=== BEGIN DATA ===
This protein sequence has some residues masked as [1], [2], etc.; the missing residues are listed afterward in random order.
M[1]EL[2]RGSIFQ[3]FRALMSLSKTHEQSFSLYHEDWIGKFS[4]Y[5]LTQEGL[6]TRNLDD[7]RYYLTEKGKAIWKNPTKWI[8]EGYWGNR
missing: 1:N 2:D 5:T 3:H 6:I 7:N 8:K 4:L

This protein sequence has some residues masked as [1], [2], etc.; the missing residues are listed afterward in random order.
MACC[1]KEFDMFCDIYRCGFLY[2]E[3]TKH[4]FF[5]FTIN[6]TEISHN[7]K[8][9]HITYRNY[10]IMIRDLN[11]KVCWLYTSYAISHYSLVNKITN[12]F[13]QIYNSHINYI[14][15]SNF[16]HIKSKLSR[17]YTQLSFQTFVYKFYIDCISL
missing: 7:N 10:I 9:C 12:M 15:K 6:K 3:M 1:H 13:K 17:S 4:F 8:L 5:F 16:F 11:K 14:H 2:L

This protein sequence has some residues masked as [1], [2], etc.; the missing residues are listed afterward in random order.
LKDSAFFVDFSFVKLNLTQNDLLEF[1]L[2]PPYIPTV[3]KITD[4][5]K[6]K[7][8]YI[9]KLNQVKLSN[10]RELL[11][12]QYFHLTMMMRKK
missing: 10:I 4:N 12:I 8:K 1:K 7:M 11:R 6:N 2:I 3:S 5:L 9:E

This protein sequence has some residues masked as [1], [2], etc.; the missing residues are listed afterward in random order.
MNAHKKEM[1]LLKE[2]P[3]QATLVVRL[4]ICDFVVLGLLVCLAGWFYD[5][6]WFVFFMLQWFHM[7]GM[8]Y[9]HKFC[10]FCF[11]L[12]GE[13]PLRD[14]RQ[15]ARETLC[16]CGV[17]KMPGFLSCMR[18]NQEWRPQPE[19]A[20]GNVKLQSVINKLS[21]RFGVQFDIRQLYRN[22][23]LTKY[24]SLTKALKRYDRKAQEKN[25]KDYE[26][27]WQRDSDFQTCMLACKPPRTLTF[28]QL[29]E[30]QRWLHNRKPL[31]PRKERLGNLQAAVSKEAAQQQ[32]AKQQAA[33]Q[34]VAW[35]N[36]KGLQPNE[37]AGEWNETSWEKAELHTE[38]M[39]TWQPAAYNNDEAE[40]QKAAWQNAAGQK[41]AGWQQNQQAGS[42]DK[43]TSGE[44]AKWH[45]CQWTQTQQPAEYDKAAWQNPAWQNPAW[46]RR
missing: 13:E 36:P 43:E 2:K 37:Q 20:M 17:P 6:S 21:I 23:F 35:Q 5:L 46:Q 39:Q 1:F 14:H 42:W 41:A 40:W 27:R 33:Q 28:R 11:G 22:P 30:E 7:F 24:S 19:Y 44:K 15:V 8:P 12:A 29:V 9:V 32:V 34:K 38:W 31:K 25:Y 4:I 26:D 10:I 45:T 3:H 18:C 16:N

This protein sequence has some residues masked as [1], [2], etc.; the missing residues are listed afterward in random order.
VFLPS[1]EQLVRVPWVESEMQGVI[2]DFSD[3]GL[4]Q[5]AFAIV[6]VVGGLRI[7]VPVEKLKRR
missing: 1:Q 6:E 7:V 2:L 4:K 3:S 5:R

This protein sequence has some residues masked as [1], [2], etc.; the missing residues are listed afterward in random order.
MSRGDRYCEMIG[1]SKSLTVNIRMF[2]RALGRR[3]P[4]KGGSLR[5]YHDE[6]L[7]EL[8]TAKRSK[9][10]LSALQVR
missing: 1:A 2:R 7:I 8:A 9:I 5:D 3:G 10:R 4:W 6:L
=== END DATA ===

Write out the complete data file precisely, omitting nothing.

This protein sequence has some residues masked as [1], [2], etc.; the missing residues are listed afterward in random order.
M[1]EL[2]RGSIFQ[3]FRALMSLSKTHEQSFSLYHEDWIGKFS[4]Y[5]LTQEGL[6]TRNLDD[7]RYYLTEKGKAIWKNPTKWI[8]EGYWGNR
missing: 1:N 2:D 5:T 3:H 6:I 7:N 8:K 4:L

This protein sequence has some residues masked as [1], [2], etc.; the missing residues are listed afterward in random order.
MACC[1]KEFDMFCDIYRCGFLY[2]E[3]TKH[4]FF[5]FTIN[6]TEISHN[7]K[8][9]HITYRNY[10]IMIRDLN[11]KVCWLYTSYAISHYSLVNKITN[12]F[13]QIYNSHINYI[14][15]SNF[16]HIKSKLSR[17]YTQLSFQTFVYKFYIDCISL
missing: 7:N 10:I 9:C 12:M 15:K 6:K 3:M 1:H 13:K 17:S 4:F 8:L 5:F 16:F 11:K 14:H 2:L

This protein sequence has some residues masked as [1], [2], etc.; the missing residues are listed afterward in random order.
LKDSAFFVDFSFVKLNLTQNDLLEF[1]L[2]PPYIPTV[3]KITD[4][5]K[6]K[7][8]YI[9]KLNQVKLSN[10]RELL[11][12]QYFHLTMMMRKK
missing: 10:I 4:N 12:I 8:K 1:K 7:M 11:R 6:N 2:I 3:S 5:L 9:E

This protein sequence has some residues masked as [1], [2], etc.; the missing residues are listed afterward in random order.
MNAHKKEM[1]LLKE[2]P[3]QATLVVRL[4]ICDFVVLGLLVCLAGWFYD[5][6]WFVFFMLQWFHM[7]GM[8]Y[9]HKFC[10]FCF[11]L[12]GE[13]PLRD[14]RQ[15]ARETLC[16]CGV[17]KMPGFLSCMR[18]NQEWRPQPE[19]A[20]GNVKLQSVINKLS[21]RFGVQFDIRQLYRN[22][23]LTKY[24]SLTKALKRYDRKAQEKN[25]KDYE[26][27]WQRDSDFQTCMLACKPPRTLTF[28]QL[29]E[30]QRWLHNRKPL[31]PRKERLGNLQAAVSKEAAQQQ[32]AKQQAA[33]Q[34]VAW[35]N[36]KGLQPNE[37]AGEWNETSWEKAELHTE[38]M[39]TWQPAAYNNDEAE[40]QKAAWQNAAGQK[41]AGWQQNQQAGS[42]DK[43]TSGE[44]AKWH[45]CQWTQTQQPAEYDKAAWQNPAWQNPAW[46]RR
missing: 13:E 36:P 43:E 2:K 37:Q 20:M 17:P 6:S 21:I 23:F 35:Q 5:L 46:Q 39:Q 1:F 14:H 42:W 41:A 40:W 27:R 33:Q 28:R 11:G 22:P 30:E 7:F 24:S 19:Y 44:K 15:V 8:P 12:A 29:V 9:V 32:V 34:K 38:W 31:K 25:Y 4:I 26:D 10:I 45:T 3:H 18:C 16:N

This protein sequence has some residues masked as [1], [2], etc.; the missing residues are listed afterward in random order.
VFLPS[1]EQLVRVPWVESEMQGVI[2]DFSD[3]GL[4]Q[5]AFAIV[6]VVGGLRI[7]VPVEKLKRR
missing: 1:Q 6:E 7:V 2:L 4:K 3:S 5:R

This protein sequence has some residues masked as [1], [2], etc.; the missing residues are listed afterward in random order.
MSRGDRYCEMIG[1]SKSLTVNIRMF[2]RALGRR[3]P[4]KGGSLR[5]YHDE[6]L[7]EL[8]TAKRSK[9][10]LSALQVR
missing: 1:A 2:R 7:I 8:A 9:I 5:D 3:G 10:R 4:W 6:L